Knight’s Tournament for the Golden Braid of Tarłówna

For those too lazy to read – listen here: Knight’s Tournament for the Golden Braid of Tarłówna.

The late gothic knight’s castle in Dębno near Brzesko was built in the years 1470-1480 by the will of the Grand Chancellor of the Crown, castellan of Kraków Jakub Odrowąż, a native of Dębno. In the same place once stood a timber and earth thirteenth-century stronghold probably belonging to Świętosław from the Griffin family.

The present building is considered to be a pearl of Polish architecture from the late Gothic times and is one of the showcases of the Dębno commune as well as the place of the annual International Knights’ Tournament for the Golden Braid of Tarłówna…

… One of the lords in Dębno, named Tarło, had a beautiful golden-haired daughter with braids reaching the ground. Already as a child in the cradle, Anna was betrothed to a certain Spytek, the future heir from Melsztyn. Teenage Ania Tarłówna, however, fell crazy in love with one of her father’s servants. She confided this feeling to her father. Tarło did not even want to hear about such a relationship and reminded her that she had already been promised to another man.

But since Anna was Anna, she defied her father’s will. So he ordered the courtiers to dress her in a wedding dress, and then wall her up in the castle tower along with all her wedding dowry. He also ordered to kill her unfortunate lover.

When the heir, plagued by remorse for his wicked act towards his only daughter, finally ordered the wall of the tower to be smashed, Anna was already dead.

People say that since then, on moonless nights, the spirit of Tarłówna (the dead daughter), has been walking through the castle chambers as a white lady, dressed in wedding robes. Her unhappy crying freezes the blood. The heavy doors of the chambers open and close then by themselves, and cold wind swooshes through the corridors, despite of all the windows being tightly closed.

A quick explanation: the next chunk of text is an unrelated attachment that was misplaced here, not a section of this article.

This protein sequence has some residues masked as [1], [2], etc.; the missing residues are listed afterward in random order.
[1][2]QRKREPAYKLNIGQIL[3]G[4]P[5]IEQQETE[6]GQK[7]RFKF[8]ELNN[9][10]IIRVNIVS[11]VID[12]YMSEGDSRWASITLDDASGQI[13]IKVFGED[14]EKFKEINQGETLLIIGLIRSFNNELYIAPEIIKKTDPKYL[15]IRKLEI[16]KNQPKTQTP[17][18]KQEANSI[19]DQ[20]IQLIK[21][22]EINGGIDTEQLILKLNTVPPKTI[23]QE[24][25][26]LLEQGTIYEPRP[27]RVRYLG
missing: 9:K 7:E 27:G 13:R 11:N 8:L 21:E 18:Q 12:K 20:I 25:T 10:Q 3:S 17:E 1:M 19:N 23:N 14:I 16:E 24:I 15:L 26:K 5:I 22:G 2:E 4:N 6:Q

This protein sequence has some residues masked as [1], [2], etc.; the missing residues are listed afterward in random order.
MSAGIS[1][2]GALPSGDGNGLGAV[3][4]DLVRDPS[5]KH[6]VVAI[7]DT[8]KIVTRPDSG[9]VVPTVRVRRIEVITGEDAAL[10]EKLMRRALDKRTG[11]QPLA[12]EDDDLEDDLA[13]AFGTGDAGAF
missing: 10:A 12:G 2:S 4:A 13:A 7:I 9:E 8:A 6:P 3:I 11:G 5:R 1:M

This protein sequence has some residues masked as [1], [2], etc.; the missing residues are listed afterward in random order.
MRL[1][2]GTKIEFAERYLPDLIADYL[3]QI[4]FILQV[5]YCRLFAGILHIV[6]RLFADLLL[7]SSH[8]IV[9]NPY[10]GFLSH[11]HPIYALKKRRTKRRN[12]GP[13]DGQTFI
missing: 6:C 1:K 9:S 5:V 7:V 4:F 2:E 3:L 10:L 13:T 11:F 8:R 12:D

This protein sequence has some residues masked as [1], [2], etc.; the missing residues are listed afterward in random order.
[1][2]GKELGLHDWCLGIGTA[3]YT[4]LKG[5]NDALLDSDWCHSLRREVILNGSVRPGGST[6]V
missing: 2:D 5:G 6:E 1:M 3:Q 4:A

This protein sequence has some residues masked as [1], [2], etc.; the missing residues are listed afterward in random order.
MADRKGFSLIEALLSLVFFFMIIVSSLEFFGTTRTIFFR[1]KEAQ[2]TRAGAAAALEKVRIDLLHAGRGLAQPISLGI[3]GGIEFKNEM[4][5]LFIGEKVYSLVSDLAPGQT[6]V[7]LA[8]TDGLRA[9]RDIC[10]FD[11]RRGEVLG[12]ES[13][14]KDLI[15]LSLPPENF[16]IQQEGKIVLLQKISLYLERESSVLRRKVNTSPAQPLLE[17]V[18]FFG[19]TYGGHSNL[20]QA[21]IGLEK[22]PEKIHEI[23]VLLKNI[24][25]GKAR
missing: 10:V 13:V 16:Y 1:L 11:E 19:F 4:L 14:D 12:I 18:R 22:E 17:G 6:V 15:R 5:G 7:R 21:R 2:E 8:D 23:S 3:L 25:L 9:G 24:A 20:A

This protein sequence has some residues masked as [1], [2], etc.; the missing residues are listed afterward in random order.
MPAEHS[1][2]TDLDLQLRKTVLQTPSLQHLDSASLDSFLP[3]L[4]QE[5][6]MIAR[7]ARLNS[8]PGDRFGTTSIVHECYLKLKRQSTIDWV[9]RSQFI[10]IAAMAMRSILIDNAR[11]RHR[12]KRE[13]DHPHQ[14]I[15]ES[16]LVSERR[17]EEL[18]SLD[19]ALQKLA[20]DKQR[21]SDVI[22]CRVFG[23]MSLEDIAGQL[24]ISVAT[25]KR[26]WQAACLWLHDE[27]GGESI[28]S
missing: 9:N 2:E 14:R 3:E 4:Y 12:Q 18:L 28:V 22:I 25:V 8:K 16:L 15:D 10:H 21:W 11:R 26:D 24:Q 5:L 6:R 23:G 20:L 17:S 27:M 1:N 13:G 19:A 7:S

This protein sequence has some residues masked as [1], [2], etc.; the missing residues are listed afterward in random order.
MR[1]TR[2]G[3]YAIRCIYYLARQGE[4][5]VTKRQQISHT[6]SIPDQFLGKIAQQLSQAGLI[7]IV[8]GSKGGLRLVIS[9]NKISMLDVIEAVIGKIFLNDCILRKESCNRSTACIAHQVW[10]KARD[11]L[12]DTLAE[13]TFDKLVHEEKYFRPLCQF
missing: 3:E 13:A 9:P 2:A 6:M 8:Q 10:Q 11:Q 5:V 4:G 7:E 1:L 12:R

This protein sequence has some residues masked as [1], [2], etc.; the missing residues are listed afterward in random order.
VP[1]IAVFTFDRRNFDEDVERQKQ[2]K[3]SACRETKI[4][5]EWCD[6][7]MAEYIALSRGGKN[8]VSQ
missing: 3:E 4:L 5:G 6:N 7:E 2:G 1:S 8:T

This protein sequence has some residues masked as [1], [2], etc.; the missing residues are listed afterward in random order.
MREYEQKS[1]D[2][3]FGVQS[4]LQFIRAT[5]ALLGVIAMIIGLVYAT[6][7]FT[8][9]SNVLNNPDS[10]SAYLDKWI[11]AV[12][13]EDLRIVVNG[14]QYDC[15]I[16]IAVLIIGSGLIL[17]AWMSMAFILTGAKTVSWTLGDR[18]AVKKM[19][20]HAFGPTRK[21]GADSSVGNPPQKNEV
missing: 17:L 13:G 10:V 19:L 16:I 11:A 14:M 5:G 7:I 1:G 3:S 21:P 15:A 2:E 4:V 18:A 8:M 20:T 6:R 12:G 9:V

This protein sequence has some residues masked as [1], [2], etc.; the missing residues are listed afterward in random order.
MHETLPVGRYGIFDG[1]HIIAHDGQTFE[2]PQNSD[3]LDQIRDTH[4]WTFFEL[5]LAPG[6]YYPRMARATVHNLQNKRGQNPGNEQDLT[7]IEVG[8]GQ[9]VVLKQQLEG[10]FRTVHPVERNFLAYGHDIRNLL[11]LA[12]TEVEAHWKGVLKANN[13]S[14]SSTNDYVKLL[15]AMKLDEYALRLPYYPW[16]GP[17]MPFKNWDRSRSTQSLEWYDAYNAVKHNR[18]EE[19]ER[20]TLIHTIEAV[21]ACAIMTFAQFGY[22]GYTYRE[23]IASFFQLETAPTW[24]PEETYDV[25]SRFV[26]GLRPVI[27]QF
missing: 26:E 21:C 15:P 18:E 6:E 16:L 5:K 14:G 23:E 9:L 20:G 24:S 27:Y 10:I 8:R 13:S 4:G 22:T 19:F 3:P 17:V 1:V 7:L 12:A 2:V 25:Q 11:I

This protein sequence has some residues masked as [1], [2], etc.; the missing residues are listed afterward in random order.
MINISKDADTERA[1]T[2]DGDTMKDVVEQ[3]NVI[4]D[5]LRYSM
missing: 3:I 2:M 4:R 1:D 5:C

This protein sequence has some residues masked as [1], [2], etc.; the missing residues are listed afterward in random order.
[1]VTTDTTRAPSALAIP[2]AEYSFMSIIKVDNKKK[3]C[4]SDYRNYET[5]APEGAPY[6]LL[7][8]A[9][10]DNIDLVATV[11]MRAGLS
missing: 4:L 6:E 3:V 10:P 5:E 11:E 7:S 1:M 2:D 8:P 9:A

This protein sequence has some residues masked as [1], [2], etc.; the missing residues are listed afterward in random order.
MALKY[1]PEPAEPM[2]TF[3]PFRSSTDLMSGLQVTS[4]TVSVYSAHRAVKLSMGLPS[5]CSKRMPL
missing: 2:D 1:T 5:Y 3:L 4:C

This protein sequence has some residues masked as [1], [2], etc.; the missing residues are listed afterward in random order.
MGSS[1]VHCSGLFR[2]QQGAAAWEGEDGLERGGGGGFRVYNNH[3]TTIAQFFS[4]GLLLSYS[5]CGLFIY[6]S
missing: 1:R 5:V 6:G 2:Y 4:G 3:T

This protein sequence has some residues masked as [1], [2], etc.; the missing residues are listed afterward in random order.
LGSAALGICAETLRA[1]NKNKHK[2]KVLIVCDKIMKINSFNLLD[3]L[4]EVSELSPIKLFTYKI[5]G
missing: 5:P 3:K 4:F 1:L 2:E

The legend was confirmed by the discovery of the skeleton of a young woman, found at the beginning of the twentieth century in the castle tower along with a long golden braid.

Every year, knightly brotherhoods from all over Europe come to Dębno to fight for the Golden Braid of Tarłówna. And what a wonderful spectacle that is! Combined with a fair of crafts and delicious old-style Polish food. Juicy shanks, country-style sausages, beer, marinades, mead…. ah the tables bend under these riches. And the smell of bonfires and barbecues floats in the air for several days after the fights.

Knights and nobles dressed in noble costumes stroll among crowds of onlookers. Children, like hypnotized, absorb every minute of the spectacle with their eyes and mouths wide open, doing everything to be able to even just touch the sword or armor. Amazing fun.

The event ends with concerts and firework displays.

I, due to the fact that I do not live in Poland, have so far managed to participate in only one of these tournaments, the 15th. But in Dębno I have been many o’times and not only at the castle, but also in the beautiful Church of St. Margaret’s, which is only a 10-minute walk from the castle.

In front of the entrance to the church, which is not always open, and in which many renovations are currently being carried out, the famous shell of St. Jacob appears. So what does that mean? It means that Dębno lies on one of the countless Routes to Santiago de Compostela.